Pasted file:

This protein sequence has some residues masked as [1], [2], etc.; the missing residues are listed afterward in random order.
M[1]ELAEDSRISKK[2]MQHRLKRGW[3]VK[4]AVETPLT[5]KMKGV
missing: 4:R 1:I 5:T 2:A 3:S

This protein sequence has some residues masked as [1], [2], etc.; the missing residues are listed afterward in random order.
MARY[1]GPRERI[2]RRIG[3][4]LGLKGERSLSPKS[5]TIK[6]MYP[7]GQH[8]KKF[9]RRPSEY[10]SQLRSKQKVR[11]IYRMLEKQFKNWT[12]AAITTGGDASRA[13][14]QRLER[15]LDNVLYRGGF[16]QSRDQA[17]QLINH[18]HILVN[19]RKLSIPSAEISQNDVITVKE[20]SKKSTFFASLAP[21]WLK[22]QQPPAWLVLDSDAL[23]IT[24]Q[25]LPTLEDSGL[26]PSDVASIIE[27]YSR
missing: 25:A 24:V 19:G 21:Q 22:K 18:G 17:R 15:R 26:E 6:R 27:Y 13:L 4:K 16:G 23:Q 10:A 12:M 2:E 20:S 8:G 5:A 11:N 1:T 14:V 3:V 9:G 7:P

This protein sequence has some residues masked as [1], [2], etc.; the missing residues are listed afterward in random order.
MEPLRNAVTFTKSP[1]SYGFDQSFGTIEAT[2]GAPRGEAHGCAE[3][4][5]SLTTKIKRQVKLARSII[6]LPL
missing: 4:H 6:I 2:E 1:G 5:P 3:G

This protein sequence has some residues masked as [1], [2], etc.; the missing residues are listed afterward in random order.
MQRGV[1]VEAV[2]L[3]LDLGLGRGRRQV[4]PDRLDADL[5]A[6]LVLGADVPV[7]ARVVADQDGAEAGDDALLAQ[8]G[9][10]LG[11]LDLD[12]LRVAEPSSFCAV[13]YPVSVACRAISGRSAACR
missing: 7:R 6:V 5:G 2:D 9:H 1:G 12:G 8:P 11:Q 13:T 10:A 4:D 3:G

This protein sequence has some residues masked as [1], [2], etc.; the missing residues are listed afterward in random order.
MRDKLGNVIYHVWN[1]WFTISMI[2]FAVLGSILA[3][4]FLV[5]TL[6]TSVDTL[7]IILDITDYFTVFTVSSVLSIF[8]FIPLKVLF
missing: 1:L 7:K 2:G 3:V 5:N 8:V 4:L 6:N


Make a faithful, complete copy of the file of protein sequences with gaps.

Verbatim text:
This protein sequence has some residues masked as [1], [2], etc.; the missing residues are listed afterward in random order.
M[1]ELAEDSRISKK[2]MQHRLKRGW[3]VK[4]AVETPLT[5]KMKGV
missing: 4:R 1:I 5:T 2:A 3:S

This protein sequence has some residues masked as [1], [2], etc.; the missing residues are listed afterward in random order.
MARY[1]GPRERI[2]RRIG[3][4]LGLKGERSLSPKS[5]TIK[6]MYP[7]GQH[8]KKF[9]RRPSEY[10]SQLRSKQKVR[11]IYRMLEKQFKNWT[12]AAITTGGDASRA[13][14]QRLER[15]LDNVLYRGGF[16]QSRDQA[17]QLINH[18]HILVN[19]RKLSIPSAEISQNDVITVKE[20]SKKSTFFASLAP[21]WLK[22]QQPPAWLVLDSDAL[23]IT[24]Q[25]LPTLEDSGL[26]PSDVASIIE[27]YSR
missing: 25:A 24:V 19:G 21:Q 22:K 18:G 17:R 15:R 26:E 6:R 27:Y 13:L 4:K 16:G 23:Q 10:A 12:M 2:E 20:S 8:G 5:A 11:N 1:T 14:V 3:V 9:G 7:P

This protein sequence has some residues masked as [1], [2], etc.; the missing residues are listed afterward in random order.
MEPLRNAVTFTKSP[1]SYGFDQSFGTIEAT[2]GAPRGEAHGCAE[3][4][5]SLTTKIKRQVKLARSII[6]LPL
missing: 4:H 6:I 2:E 1:G 5:P 3:G

This protein sequence has some residues masked as [1], [2], etc.; the missing residues are listed afterward in random order.
MQRGV[1]VEAV[2]L[3]LDLGLGRGRRQV[4]PDRLDADL[5]A[6]LVLGADVPV[7]ARVVADQDGAEAGDDALLAQ[8]G[9][10]LG[11]LDLD[12]LRVAEPSSFCAV[13]YPVSVACRAISGRSAACR
missing: 7:R 6:V 5:G 2:D 9:H 1:G 12:G 8:P 11:Q 13:T 10:A 4:D 3:G

This protein sequence has some residues masked as [1], [2], etc.; the missing residues are listed afterward in random order.
MRDKLGNVIYHVWN[1]WFTISMI[2]FAVLGSILA[3][4]FLV[5]TL[6]TSVDTL[7]IILDITDYFTVFTVSSVLSIF[8]FIPLKVLF
missing: 1:L 7:K 2:G 3:V 5:N 8:V 4:L 6:N